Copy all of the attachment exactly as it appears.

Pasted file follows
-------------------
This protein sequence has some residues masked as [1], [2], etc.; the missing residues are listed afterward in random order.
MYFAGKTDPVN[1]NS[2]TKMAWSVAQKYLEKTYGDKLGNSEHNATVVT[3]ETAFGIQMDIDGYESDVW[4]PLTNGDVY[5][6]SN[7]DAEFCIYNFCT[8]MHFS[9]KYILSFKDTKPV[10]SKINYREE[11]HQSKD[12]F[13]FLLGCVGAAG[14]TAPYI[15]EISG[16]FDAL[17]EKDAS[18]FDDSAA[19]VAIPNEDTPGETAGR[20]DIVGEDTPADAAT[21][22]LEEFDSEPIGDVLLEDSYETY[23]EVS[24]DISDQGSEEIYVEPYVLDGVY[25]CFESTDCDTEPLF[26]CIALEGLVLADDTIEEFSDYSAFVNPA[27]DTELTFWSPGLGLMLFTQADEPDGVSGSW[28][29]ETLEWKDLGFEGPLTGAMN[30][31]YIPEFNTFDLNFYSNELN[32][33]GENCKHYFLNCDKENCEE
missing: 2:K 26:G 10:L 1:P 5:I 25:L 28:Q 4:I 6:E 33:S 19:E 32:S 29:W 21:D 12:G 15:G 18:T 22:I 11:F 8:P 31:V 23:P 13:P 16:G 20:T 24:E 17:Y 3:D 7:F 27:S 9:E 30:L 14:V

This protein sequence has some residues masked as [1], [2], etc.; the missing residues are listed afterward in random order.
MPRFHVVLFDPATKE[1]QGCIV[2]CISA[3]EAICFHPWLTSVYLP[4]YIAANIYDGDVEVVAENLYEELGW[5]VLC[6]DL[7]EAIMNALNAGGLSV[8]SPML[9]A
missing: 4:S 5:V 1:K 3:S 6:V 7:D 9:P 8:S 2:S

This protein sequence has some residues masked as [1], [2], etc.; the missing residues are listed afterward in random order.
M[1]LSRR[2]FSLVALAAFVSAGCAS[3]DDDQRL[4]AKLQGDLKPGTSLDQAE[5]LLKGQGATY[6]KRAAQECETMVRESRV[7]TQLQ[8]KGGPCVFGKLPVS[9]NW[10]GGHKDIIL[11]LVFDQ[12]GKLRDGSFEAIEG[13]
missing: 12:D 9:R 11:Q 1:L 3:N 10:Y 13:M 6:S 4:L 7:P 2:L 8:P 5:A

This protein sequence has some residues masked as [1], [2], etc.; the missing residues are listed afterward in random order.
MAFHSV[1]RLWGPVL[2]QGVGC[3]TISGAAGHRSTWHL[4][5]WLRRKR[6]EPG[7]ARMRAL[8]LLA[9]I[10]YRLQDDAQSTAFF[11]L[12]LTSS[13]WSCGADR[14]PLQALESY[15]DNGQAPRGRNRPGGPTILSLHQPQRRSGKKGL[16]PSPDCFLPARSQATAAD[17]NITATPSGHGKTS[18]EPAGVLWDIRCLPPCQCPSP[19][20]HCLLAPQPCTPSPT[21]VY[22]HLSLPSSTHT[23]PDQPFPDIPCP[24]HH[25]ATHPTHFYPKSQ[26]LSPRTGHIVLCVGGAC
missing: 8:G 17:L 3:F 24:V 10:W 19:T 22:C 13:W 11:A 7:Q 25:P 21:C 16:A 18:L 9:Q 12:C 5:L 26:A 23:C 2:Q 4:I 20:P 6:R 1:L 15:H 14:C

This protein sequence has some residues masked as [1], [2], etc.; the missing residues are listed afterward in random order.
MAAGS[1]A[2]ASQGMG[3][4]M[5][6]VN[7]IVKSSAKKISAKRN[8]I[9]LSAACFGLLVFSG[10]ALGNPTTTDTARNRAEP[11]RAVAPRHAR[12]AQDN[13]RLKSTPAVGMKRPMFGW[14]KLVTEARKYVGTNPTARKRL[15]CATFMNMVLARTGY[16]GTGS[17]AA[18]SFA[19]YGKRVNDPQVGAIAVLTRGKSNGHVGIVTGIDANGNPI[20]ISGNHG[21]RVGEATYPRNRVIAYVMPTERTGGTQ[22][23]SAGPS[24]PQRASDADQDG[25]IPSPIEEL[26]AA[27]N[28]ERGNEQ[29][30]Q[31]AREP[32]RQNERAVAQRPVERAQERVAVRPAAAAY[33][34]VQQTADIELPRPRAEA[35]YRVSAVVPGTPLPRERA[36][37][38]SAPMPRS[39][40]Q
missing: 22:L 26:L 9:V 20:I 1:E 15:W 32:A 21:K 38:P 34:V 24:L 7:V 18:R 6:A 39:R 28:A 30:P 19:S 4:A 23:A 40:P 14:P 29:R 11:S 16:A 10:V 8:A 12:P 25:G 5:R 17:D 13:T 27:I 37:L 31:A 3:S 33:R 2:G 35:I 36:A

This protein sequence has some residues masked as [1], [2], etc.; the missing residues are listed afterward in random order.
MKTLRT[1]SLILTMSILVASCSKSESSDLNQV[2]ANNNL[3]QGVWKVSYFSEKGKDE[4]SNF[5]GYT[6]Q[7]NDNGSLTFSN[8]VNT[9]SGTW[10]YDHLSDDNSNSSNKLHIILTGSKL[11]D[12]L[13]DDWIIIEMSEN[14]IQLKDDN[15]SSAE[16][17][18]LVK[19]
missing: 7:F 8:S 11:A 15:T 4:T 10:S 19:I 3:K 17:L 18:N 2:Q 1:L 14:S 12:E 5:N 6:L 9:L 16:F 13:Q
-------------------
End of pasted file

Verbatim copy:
This protein sequence has some residues masked as [1], [2], etc.; the missing residues are listed afterward in random order.
MYFAGKTDPVN[1]NS[2]TKMAWSVAQKYLEKTYGDKLGNSEHNATVVT[3]ETAFGIQMDIDGYESDVW[4]PLTNGDVY[5][6]SN[7]DAEFCIYNFCT[8]MHFS[9]KYILSFKDTKPV[10]SKINYREE[11]HQSKD[12]F[13]FLLGCVGAAG[14]TAPYI[15]EISG[16]FDAL[17]EKDAS[18]FDDSAA[19]VAIPNEDTPGETAGR[20]DIVGEDTPADAAT[21][22]LEEFDSEPIGDVLLEDSYETY[23]EVS[24]DISDQGSEEIYVEPYVLDGVY[25]CFESTDCDTEPLF[26]CIALEGLVLADDTIEEFSDYSAFVNPA[27]DTELTFWSPGLGLMLFTQADEPDGVSGSW[28][29]ETLEWKDLGFEGPLTGAMN[30][31]YIPEFNTFDLNFYSNELN[32][33]GENCKHYFLNCDKENCEE
missing: 2:K 26:G 10:L 1:P 5:I 25:L 28:Q 4:I 6:E 33:S 19:E 32:S 29:W 21:D 12:G 15:G 18:T 22:I 11:F 8:P 31:V 23:P 13:P 16:G 20:T 24:E 17:Y 3:D 7:F 27:S 9:E 30:L 14:V

This protein sequence has some residues masked as [1], [2], etc.; the missing residues are listed afterward in random order.
MPRFHVVLFDPATKE[1]QGCIV[2]CISA[3]EAICFHPWLTSVYLP[4]YIAANIYDGDVEVVAENLYEELGW[5]VLC[6]DL[7]EAIMNALNAGGLSV[8]SPML[9]A
missing: 4:S 5:V 1:K 3:S 6:V 7:D 9:P 8:S 2:S

This protein sequence has some residues masked as [1], [2], etc.; the missing residues are listed afterward in random order.
M[1]LSRR[2]FSLVALAAFVSAGCAS[3]DDDQRL[4]AKLQGDLKPGTSLDQAE[5]LLKGQGATY[6]KRAAQECETMVRESRV[7]TQLQ[8]KGGPCVFGKLPVS[9]NW[10]GGHKDIIL[11]LVFDQ[12]GKLRDGSFEAIEG[13]
missing: 12:D 9:R 11:Q 1:L 3:N 10:Y 13:M 6:S 4:L 7:P 2:L 8:P 5:A

This protein sequence has some residues masked as [1], [2], etc.; the missing residues are listed afterward in random order.
MAFHSV[1]RLWGPVL[2]QGVGC[3]TISGAAGHRSTWHL[4][5]WLRRKR[6]EPG[7]ARMRAL[8]LLA[9]I[10]YRLQDDAQSTAFF[11]L[12]LTSS[13]WSCGADR[14]PLQALESY[15]DNGQAPRGRNRPGGPTILSLHQPQRRSGKKGL[16]PSPDCFLPARSQATAAD[17]NITATPSGHGKTS[18]EPAGVLWDIRCLPPCQCPSP[19][20]HCLLAPQPCTPSPT[21]VY[22]HLSLPSSTHT[23]PDQPFPDIPCP[24]HH[25]ATHPTHFYPKSQ[26]LSPRTGHIVLCVGGAC
missing: 8:G 17:L 3:F 24:V 10:W 19:T 22:C 13:W 11:A 7:Q 25:P 21:C 16:A 18:L 9:Q 12:C 5:L 26:A 23:C 2:Q 4:I 20:P 6:R 1:L 15:H 14:C

This protein sequence has some residues masked as [1], [2], etc.; the missing residues are listed afterward in random order.
MAAGS[1]A[2]ASQGMG[3][4]M[5][6]VN[7]IVKSSAKKISAKRN[8]I[9]LSAACFGLLVFSG[10]ALGNPTTTDTARNRAEP[11]RAVAPRHAR[12]AQDN[13]RLKSTPAVGMKRPMFGW[14]KLVTEARKYVGTNPTARKRL[15]CATFMNMVLARTGY[16]GTGS[17]AA[18]SFA[19]YGKRVNDPQVGAIAVLTRGKSNGHVGIVTGIDANGNPI[20]ISGNHG[21]RVGEATYPRNRVIAYVMPTERTGGTQ[22][23]SAGPS[24]PQRASDADQDG[25]IPSPIEEL[26]AA[27]N[28]ERGNEQ[29][30]Q[31]AREP[32]RQNERAVAQRPVERAQERVAVRPAAAAY[33][34]VQQTADIELPRPRAEA[35]YRVSAVVPGTPLPRERA[36][37][38]SAPMPRS[39][40]Q
missing: 22:L 26:L 9:V 20:I 1:E 15:W 32:A 21:K 38:P 34:V 24:L 7:V 18:R 6:A 39:R 28:A 30:P 19:S 4:A 23:A 40:P 14:P 29:R 11:S 16:A 10:V 8:A 12:P 25:G 5:R 17:D 13:T 27:I 37:L 31:A 3:S 33:R 2:G 35:I 36:A

This protein sequence has some residues masked as [1], [2], etc.; the missing residues are listed afterward in random order.
MKTLRT[1]SLILTMSILVASCSKSESSDLNQV[2]ANNNL[3]QGVWKVSYFSEKGKDE[4]SNF[5]GYT[6]Q[7]NDNGSLTFSN[8]VNT[9]SGTW[10]YDHLSDDNSNSSNKLHIILTGSKL[11]D[12]L[13]DDWIIIEMSEN[14]IQLKDDN[15]SSAE[16][17][18]LVK[19]
missing: 7:F 8:S 11:A 15:T 4:T 10:S 19:I 3:K 17:L 18:N 2:Q 1:L 14:S 12:E 5:N 6:L 9:L 16:F 13:Q